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Summary of the Section 25 Principles

View profile for Layla Babadi
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Most, if not all, financial remedy judgments contain a review of the guidelines in section 25 of the Matrimonial Causes Act 1973, together with an analysis of relevant case law. Few judgments, however, provide a detailed checklist with a clear overview of how section 25 is presently being interpreted.

Peel J provided such helpful guidance in his judgment in WC v HC [2022] EWFC 22. The checklist provided by Peel J can be summarised as follows: 

  • In accordance with Charman v Charman [2007] EWCA Civ 503, the court will usually undertake a two-stage exercise: the first stage is the computation of the assets; the second stage is the distribution of the assets.  Also in accordance with Charman, where the result suggested by the application of the needs principle is an award greater than the result suggested by the sharing principle, then the former shall prevail. Needs are however an elastic concept, and they cannot be looked at in isolation.
  • In accordance with Lord Nicholls in White v White [2000] 2 FLR 981, the objective of the court is to achieve an outcome which is as fair as possible in all the circumstances of the case. Also, in accordance with the case of White, there is no place for discrimination between a husband and a wife and their respective roles.
  •  In evaluating fairness, the court must have regard to the section 25 criteria, with first consideration being given to any child of the family in accordance with section 25(1) of the Matrimonial Causes Act 1973.
  • As emphasised by Baroness Hale in Miller; McFarlane [2006] 1 FLR 1186, section 25A is a powerful encouragement towards a clean break. Also in accordance with Miller; McFarlane, the three essential principles at play are needs, compensation and sharing.
  • In most cases, the enquiry will not extend beyond an assessment of the parties’ needs. It is only in those cases where there is a surplus of assets over the parties’ needs that the sharing principle is applied.
  • In applying the sharing principle, the parties are, ordinarily, only entitled to an equal division of the matrimonial assets. Non-marital assets will ordinarily be retained by the party to whom they belong, unless there is a good reason to the contrary. Usually, needs will be the only justification for a spouse pursuing a claim against non-marital assets. Wilson LJ had previously commented in K v L [2011] 2 FLR 980, that at that time there was no reported case where a party had secured an award of non-matrimonial assets in excess of their needs. Peel J believed that still held true.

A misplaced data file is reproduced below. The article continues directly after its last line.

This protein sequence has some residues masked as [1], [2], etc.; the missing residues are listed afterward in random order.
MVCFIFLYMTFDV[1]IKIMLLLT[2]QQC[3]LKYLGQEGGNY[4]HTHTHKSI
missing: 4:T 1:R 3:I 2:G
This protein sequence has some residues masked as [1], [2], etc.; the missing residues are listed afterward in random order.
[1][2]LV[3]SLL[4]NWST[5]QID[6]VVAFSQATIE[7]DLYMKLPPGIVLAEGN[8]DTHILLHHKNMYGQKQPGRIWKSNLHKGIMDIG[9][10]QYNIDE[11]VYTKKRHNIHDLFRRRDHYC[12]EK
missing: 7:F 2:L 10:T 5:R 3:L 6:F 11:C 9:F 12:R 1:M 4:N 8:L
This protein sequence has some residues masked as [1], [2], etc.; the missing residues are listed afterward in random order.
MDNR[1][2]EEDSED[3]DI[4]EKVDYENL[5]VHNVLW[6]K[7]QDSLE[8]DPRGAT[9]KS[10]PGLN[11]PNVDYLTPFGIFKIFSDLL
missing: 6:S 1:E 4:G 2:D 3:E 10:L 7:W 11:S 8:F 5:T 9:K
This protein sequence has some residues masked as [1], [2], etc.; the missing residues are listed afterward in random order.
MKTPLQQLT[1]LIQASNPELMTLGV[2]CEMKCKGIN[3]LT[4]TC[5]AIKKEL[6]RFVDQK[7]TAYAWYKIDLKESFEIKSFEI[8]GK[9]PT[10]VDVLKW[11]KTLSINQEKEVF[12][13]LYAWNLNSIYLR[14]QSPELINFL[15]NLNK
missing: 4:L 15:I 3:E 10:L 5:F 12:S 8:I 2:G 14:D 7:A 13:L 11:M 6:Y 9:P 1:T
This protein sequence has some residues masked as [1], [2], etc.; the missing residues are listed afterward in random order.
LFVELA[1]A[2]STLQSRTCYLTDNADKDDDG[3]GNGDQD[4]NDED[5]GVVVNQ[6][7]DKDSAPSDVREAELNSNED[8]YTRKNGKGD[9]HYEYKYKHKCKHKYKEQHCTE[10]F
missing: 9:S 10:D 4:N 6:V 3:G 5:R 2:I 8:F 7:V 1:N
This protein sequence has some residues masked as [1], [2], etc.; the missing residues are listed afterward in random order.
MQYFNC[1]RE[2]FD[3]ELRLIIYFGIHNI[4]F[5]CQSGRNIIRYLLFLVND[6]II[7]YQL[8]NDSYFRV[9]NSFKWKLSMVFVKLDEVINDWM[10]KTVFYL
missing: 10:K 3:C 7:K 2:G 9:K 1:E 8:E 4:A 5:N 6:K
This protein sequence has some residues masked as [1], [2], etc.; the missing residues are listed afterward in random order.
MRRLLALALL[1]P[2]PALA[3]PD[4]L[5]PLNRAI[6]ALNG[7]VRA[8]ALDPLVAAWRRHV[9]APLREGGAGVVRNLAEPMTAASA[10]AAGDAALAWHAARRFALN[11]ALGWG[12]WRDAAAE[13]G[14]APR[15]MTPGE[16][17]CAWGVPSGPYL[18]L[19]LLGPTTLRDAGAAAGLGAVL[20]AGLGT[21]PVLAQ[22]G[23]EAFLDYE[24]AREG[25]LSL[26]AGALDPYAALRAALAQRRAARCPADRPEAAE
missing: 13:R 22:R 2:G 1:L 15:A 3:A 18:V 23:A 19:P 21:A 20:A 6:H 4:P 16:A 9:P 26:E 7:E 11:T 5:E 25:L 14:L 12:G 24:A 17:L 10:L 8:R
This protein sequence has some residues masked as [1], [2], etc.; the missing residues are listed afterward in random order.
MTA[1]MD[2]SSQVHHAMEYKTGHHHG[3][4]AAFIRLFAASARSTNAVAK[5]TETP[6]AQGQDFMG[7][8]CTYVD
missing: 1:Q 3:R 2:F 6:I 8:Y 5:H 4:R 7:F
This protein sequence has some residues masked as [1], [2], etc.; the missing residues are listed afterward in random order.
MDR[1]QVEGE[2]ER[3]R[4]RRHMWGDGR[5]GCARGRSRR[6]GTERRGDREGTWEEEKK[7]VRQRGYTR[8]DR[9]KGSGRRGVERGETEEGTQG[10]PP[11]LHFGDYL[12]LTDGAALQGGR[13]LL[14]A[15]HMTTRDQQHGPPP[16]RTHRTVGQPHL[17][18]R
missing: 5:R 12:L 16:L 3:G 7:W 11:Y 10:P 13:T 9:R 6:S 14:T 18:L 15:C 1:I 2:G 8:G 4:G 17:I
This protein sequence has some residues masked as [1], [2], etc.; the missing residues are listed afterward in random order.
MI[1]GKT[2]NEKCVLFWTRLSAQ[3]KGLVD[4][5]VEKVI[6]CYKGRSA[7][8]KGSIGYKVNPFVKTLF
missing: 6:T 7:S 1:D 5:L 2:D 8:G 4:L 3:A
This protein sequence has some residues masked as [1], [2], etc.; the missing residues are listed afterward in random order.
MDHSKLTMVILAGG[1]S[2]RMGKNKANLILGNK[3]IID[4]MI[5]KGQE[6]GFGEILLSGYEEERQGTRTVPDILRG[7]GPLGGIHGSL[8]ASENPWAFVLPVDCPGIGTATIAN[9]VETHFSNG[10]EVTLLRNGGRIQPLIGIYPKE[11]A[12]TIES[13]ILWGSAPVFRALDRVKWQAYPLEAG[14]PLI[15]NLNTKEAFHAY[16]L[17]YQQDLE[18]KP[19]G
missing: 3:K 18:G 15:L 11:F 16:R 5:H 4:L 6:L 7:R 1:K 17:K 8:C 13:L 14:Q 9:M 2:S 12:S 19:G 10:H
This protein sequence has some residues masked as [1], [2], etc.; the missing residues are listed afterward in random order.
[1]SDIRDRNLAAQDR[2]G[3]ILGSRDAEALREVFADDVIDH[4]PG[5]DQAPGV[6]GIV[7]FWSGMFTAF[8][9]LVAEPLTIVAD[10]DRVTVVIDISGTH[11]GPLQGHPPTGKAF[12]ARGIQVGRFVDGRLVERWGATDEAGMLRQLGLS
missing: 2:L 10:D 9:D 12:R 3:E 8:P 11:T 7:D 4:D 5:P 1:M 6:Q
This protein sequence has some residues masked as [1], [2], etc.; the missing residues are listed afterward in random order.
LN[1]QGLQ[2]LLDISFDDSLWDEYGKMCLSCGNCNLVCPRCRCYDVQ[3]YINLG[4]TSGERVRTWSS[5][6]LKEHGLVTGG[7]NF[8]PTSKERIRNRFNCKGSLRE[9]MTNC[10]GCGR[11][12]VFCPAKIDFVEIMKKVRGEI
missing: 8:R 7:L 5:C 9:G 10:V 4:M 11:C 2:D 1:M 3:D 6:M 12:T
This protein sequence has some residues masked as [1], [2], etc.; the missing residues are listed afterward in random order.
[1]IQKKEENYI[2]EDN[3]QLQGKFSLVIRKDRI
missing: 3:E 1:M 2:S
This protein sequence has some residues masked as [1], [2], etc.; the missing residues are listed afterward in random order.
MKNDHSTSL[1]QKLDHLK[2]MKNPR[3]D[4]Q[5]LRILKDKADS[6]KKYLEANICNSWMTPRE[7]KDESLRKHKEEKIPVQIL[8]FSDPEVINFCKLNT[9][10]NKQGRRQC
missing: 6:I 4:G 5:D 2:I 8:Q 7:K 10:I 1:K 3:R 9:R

• Drawing a line between marital and non-marital assets is not always easy. As per the case of Hart v Hart [2018] 1 FLR 1283, it must be assessed with a degree of particularity or generality, appropriate in each case. Usually, non-marital assets have one of the following origins: they comprise pre-acquired assets; they represent assets acquired post-separation; or they are inherited or gifted assets. Such non-marital or non-matrimonial assets can, however, acquire a marital character, depending upon how they have been treated or mingled during the marriage. Peel J summarised that it all depended upon the circumstances of each individual case, including when an asset was acquired, how it had been used, whether it had been mingled with marital assets and what the parties intended.
  • Reference is also made to the Family Justice Council’s Guidance on Financial Need in which they state that in an appropriate case, typically a long marriage, the standard of living should be reflected, as far as possible, in the sort of level of income and housing each should have as a single person thereafter. Peel J also refers to Baroness Hale in Miller; McFarlane in which she said that needs should be met at a level as close as possible to the standard of living enjoyed during the marriage.
  • The standard of living is not however an immovable guide and, as Mostyn J said in FF v KF, it cannot be allowed to dominate the section 25 exercise.
  • The source of the wealth can be relevant to needs. If the wealth is substantially non-matrimonial, it would be unfair not to take that factor into the balance. Mostyn J had made a similar observation in N v F [2011] 2 FLR 533